Corrections or additions?
This article was prepared by Richard J. Skelly for the May 11,
2005 issue of U.S. 1 Newspaper. All rights reserved.
The Sound of Music: Africa, Paris, Brooklyn
‘Oyaya!" the title of Angelique Kidjo’s current release on Columbia
Records, means "joy" in Yoruba, the native language of the West
African vocalist. In a telephone interview from her Brooklyn home,
Kidjo is joyous and fast-talking, and her shows are similarly
fast-paced, percussion-heavy affairs.
"I want to give back through the music," Kidjo says, "and ‘Oyaya!’ is
part of a trilogy of albums I started back in 1997. They look at the
roots of African and pop music today."
Kidjo’s diversity as a vocalist and entertainer garnered her a part in
a "Salute to the Blues" concert held at Radio City Music Hall in
February, 2003. The concert marked the start of "The Year of the
Blues" – 100 years since W.C. Handy first began writing blues songs.
The film from that concert, "Lightning in a Bottle," starring Kidjo,
Buddy Guy, B.B. King, Keb’ Mo,’ and others, will be released this
But what Kidjo and her band do can best be described as world music,
not American blues. Kidjo appears at McCarter Theater on Friday, May
13, accompanied by her musical director and guitarist Ruben De la
Corte, percussionist and drummer Latabi Diouani, pianist Thierry
Vaton, and bassist Stephane Castry.
"I’m always amazed to see the power of music and how it drives the
best in us; when good music comes, everybody is beautiful. And that
has been my whole life’s work since I started singing: there is only
one human race, and I’m trying to emphasize that in all my work,"
Kidjo says. "For me, music is a way to remember how little we are, how
we have to be thankful every day when we wake up in good health and we
have that blessing, to make sure we are close to the people who
Kidjo made a name for herself, even before her move to America in
1997, with her brilliant fusing and cross-pollination of West African
traditional music with American R&B, funk, blues and jazz, while
blending in her influences from Europe and Latin America.
"Oyaya!" integrates African and French lyrics to music from the
Caribbean, and Kidjo explores a range of indigenous Caribbean styles,
including salsa, calypso, merengue and ska. She sings in French,
English, Yoruba, and Fon, another West African language. The album was
produced by Steve Berlin, who has worked with the Mexican-American
rock group Los Lobos and the Tex-Mex group Los Super Seven. "Oyaya!"
is dedicated to Timothy White, a former Billboard magazine editor who
died suddenly several years ago from a heart attack. White, a
thoroughly knowledgeable music writer and historian, was a steadfast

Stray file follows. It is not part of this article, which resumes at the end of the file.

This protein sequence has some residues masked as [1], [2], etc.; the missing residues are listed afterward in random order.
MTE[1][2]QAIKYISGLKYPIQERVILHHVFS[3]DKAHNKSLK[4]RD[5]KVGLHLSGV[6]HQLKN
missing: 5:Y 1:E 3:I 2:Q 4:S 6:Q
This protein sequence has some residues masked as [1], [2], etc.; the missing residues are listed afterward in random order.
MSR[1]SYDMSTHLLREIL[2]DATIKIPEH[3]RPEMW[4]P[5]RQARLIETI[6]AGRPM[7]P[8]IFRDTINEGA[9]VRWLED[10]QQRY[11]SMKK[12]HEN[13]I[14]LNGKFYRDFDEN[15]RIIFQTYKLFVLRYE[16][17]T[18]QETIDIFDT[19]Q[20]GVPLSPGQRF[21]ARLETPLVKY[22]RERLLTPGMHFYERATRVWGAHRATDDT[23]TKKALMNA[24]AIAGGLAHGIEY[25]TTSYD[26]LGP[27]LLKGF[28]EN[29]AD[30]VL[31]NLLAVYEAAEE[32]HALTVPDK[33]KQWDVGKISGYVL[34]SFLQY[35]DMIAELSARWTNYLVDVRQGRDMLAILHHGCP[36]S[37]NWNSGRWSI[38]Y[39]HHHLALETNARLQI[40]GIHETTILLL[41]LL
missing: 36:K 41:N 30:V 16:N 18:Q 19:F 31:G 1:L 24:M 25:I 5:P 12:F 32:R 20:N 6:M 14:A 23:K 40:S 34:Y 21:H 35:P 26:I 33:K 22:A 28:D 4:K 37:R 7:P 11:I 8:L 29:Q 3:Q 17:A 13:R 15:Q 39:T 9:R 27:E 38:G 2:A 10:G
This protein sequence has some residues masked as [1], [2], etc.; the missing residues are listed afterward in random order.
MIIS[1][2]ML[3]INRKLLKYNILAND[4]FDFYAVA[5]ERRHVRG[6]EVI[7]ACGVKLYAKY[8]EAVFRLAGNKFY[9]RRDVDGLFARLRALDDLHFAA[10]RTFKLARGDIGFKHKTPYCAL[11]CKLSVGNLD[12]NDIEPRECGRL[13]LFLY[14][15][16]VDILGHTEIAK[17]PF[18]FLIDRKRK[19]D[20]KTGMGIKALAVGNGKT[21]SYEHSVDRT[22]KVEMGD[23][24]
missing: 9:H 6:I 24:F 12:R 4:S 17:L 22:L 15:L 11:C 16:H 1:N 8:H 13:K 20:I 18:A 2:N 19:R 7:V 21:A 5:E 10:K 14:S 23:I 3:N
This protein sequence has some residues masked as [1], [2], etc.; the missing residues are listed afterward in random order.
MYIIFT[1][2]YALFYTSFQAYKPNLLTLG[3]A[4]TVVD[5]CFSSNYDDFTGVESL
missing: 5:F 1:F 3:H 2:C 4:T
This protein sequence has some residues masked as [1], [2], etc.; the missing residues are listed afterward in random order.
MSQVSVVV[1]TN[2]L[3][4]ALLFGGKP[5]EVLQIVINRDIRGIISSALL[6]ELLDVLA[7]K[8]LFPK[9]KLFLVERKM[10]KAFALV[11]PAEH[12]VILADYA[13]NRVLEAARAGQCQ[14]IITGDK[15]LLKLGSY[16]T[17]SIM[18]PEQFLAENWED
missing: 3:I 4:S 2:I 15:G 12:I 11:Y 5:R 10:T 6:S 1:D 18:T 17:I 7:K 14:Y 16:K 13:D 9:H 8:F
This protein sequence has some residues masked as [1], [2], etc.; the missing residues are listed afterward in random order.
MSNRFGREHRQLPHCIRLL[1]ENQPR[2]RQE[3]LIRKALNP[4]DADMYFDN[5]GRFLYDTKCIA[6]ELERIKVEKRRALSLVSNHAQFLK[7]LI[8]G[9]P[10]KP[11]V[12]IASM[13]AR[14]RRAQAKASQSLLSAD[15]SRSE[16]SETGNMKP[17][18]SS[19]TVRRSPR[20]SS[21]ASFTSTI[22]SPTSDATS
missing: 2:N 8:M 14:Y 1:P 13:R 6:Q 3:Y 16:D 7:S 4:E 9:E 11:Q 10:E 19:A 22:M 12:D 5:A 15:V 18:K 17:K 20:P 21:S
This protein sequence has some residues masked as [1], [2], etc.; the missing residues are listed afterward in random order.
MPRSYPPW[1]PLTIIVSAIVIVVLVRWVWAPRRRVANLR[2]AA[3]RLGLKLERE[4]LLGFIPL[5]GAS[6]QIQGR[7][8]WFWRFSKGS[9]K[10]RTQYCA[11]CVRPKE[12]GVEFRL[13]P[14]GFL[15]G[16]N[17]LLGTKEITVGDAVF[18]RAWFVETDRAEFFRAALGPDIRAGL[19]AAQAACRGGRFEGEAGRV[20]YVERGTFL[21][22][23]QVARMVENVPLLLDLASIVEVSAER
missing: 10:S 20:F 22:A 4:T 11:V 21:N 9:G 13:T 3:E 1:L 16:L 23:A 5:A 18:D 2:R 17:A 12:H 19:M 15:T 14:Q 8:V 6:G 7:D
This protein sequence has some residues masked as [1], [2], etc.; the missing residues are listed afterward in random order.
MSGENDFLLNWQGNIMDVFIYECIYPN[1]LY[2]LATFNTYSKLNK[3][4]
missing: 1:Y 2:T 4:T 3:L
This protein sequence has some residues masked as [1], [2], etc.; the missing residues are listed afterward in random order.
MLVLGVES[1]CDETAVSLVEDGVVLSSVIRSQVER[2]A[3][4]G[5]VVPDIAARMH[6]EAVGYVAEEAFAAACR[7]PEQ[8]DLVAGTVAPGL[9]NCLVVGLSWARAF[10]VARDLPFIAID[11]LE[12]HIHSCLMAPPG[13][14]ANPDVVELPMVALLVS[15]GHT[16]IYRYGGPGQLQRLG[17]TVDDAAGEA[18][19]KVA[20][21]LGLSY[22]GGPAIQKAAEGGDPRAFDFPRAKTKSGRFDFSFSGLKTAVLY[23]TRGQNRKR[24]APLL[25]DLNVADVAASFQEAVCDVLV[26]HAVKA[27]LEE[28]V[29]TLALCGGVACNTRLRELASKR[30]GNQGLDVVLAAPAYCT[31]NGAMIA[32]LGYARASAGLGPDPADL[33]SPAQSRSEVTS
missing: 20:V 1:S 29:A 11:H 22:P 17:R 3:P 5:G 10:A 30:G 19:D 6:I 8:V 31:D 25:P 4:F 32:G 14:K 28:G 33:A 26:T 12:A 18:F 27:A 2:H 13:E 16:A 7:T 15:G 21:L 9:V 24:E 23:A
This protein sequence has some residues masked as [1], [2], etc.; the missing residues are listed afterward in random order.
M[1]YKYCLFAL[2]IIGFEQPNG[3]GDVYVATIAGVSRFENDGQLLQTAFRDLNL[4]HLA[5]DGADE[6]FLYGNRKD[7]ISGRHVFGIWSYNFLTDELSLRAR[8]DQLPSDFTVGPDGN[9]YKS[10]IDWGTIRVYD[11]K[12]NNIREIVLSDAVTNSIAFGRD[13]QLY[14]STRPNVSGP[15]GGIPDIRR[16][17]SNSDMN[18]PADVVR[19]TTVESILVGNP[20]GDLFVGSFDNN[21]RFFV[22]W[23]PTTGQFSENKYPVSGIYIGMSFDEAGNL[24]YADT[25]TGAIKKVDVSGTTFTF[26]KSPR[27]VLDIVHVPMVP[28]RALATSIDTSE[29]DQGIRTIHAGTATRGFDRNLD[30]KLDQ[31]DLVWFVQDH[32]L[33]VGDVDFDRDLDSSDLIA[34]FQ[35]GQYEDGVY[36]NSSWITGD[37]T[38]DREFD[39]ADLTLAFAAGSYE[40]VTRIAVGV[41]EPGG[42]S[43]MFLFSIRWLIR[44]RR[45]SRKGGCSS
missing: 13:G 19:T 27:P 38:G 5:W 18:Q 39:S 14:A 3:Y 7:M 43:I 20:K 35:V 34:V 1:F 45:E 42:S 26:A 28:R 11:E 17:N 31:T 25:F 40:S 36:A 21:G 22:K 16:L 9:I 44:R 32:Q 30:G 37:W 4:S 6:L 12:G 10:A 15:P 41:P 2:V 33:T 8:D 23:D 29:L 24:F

supporter of Kidjo’s work for years, as was Island Records founder
Chris Blackwell. Since her career got rolling in the early 1990s with
Island, Kidjo has shared stages with Carlos Santana, Cassandra Wilson,
the Dave Matthews Band, and Miriam Makeba, among others.
Raised in Benin, a country in West Africa between Togo and Nigeria,
Kidjo was number seven in a family of nine children, and the last
girl. "I grew up with sports, music, and arts in general, and always,
reading lots of books. Both my parents were only children. My father
had a sister who died when he was very young, so we were all, and
still are, very close. We were told we could come back to the house
with any topics for discussion. We discussed things a lot.
When I asked later about why her parent had such a large family, Kidjo
says her parents said they didn’t plan to have so many kids, but
realized how fragile life is. "And in Africa, you have to realize, not
all infants survive. My mom had 14 pregnancies to have us nine kids."
Fortunately, Kidjo’s father ran the post office in Benin. Her mother
was a theater director and started the first theater group in Benin.
"She mixed the theater with ballet, and that’s how I started at six
years old," Kidjo says. In addition to her theater job, her mother
made additional income by running a fabric shop.
"My mom introduced me to singing, dancing and acting," Kidjo says,
"and my dad used to play banjo for us. He was probably the only person
in all of West Africa who even had a banjo, much less played one.
Years later, I thought, how the hell did he get hooked up with a
Turns out her father got his banjo when he went away to France to
boarding school, says Kidjo. A French student at his boarding school
taught him to play. "When we were kids, my dad used to play Harry
Belafonte and all these other old songs on banjo, and he knew some
Spanish tunes and songs from a couple of really big movies as well."
Kidjo didn’t get her first big break until after she dropped out of
law school in Paris. She went to music school instead and followed her